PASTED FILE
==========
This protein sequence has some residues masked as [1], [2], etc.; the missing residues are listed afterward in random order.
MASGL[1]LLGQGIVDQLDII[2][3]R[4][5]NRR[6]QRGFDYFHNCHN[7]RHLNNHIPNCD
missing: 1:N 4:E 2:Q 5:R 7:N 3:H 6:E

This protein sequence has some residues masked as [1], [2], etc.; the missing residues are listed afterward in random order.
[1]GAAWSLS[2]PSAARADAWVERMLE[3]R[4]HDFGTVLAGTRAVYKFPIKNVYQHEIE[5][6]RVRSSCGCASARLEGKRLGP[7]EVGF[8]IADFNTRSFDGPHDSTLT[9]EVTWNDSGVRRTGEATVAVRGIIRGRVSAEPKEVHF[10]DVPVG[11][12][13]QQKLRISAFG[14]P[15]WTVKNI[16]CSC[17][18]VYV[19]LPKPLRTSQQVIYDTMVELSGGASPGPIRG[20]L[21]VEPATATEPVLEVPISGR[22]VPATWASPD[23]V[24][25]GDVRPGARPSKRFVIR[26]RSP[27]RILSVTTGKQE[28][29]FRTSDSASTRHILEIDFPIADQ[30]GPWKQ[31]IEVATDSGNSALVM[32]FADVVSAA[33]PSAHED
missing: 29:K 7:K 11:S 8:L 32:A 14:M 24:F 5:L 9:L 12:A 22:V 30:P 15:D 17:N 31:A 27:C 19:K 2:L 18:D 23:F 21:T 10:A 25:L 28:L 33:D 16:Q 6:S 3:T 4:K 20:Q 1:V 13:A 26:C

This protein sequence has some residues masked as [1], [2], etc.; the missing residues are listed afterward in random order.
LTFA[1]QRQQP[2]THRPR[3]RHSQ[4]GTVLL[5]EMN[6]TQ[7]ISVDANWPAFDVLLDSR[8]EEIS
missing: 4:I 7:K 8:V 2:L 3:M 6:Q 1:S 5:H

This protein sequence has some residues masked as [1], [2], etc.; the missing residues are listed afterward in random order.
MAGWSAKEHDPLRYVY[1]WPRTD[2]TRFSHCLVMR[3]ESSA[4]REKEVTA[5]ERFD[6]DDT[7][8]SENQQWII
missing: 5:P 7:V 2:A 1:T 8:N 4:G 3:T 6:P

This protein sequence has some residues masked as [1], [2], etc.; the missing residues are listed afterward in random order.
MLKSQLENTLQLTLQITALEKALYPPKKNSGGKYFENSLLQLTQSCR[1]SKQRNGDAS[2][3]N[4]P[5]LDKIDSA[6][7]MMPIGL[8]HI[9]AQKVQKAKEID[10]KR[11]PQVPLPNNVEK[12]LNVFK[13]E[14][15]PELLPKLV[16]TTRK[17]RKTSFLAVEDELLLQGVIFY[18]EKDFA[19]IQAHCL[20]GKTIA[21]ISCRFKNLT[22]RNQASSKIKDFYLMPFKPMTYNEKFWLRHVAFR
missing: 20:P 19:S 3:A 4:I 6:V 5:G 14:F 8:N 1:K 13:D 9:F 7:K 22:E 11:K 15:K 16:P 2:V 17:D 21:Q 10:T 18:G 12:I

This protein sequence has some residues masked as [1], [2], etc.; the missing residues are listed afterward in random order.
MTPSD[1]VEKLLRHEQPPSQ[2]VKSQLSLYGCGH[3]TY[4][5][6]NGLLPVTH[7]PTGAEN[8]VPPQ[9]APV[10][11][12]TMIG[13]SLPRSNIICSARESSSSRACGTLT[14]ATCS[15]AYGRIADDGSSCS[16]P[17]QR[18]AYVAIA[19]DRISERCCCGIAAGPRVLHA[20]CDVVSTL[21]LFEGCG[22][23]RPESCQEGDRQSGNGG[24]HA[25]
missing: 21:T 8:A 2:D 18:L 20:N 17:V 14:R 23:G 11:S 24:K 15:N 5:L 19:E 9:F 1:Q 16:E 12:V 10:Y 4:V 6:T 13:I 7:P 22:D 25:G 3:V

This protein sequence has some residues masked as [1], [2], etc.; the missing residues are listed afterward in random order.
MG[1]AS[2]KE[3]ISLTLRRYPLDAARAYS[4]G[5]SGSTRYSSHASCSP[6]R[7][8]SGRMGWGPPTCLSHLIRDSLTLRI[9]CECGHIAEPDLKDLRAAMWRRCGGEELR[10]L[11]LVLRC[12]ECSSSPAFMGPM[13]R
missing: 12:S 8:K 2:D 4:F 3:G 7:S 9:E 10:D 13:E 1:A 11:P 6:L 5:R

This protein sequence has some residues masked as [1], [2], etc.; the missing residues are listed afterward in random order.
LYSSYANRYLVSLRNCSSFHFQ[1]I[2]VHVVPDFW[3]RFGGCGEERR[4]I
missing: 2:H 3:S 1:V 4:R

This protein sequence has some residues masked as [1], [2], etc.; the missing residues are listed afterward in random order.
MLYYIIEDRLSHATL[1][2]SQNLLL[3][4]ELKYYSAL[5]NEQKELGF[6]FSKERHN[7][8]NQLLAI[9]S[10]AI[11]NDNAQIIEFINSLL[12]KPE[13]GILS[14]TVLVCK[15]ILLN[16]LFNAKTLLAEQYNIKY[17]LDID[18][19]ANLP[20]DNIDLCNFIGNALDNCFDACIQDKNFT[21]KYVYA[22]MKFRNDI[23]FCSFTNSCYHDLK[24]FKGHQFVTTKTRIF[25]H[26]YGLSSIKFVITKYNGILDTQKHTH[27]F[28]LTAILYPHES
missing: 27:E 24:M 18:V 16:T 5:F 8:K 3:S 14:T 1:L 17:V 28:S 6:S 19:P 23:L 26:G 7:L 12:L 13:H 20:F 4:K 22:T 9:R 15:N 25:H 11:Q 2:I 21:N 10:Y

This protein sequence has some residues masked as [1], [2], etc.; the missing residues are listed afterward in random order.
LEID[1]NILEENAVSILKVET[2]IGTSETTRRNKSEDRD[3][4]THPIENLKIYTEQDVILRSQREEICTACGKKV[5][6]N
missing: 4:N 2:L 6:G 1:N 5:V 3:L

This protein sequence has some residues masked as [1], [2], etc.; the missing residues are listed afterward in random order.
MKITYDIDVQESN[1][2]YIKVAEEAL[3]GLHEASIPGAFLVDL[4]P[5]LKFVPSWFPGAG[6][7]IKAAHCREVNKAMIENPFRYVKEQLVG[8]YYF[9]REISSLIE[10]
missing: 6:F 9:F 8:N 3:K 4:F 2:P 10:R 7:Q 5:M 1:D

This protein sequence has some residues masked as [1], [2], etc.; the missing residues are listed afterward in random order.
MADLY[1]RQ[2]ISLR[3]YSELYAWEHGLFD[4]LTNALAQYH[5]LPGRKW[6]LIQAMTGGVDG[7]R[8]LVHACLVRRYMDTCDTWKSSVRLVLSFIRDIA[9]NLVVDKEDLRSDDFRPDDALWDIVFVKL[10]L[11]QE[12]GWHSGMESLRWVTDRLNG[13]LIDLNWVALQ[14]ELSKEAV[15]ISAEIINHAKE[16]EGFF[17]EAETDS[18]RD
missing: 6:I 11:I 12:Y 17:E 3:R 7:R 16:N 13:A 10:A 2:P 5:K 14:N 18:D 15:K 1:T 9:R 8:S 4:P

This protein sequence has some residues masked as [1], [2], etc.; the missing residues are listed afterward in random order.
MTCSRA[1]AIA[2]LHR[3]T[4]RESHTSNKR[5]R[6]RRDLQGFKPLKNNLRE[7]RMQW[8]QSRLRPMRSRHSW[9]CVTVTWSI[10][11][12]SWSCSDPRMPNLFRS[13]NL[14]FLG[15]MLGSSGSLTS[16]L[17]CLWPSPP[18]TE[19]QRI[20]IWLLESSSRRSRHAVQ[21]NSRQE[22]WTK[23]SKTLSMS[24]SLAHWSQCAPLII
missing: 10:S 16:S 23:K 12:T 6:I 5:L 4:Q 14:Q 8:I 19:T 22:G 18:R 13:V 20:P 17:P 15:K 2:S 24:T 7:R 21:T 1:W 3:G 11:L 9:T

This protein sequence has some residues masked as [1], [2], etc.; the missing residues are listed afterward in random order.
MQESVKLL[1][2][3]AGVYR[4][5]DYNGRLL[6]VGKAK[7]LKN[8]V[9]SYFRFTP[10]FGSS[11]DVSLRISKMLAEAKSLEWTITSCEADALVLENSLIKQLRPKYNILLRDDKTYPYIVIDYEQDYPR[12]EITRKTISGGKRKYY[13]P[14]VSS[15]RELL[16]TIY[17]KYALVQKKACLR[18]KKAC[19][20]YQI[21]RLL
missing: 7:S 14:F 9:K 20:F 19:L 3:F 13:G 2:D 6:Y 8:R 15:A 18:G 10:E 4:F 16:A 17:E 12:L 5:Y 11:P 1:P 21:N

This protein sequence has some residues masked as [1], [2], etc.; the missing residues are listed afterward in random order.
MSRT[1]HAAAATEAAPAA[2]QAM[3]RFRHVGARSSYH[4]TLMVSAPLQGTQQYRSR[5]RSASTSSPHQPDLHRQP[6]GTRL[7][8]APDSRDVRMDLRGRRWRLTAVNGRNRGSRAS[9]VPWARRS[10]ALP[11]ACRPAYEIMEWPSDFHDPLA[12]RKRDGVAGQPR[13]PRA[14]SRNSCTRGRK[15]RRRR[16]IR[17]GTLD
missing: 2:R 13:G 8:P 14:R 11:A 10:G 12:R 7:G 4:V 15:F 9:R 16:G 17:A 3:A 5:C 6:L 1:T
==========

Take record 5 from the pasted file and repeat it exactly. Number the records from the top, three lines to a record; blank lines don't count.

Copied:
This protein sequence has some residues masked as [1], [2], etc.; the missing residues are listed afterward in random order.
MLKSQLENTLQLTLQITALEKALYPPKKNSGGKYFENSLLQLTQSCR[1]SKQRNGDAS[2][3]N[4]P[5]LDKIDSA[6][7]MMPIGL[8]HI[9]AQKVQKAKEID[10]KR[11]PQVPLPNNVEK[12]LNVFK[13]E[14][15]PELLPKLV[16]TTRK[17]RKTSFLAVEDELLLQGVIFY[18]EKDFA[19]IQAHCL[20]GKTIA[21]ISCRFKNLT[22]RNQASSKIKDFYLMPFKPMTYNEKFWLRHVAFR
missing: 20:P 19:S 3:A 4:I 6:V 5:G 14:F 8:N 1:K 13:D 9:F 7:K 22:E 11:K 15:K 16:P 2:V 17:D 21:Q 10:T 18:G 12:I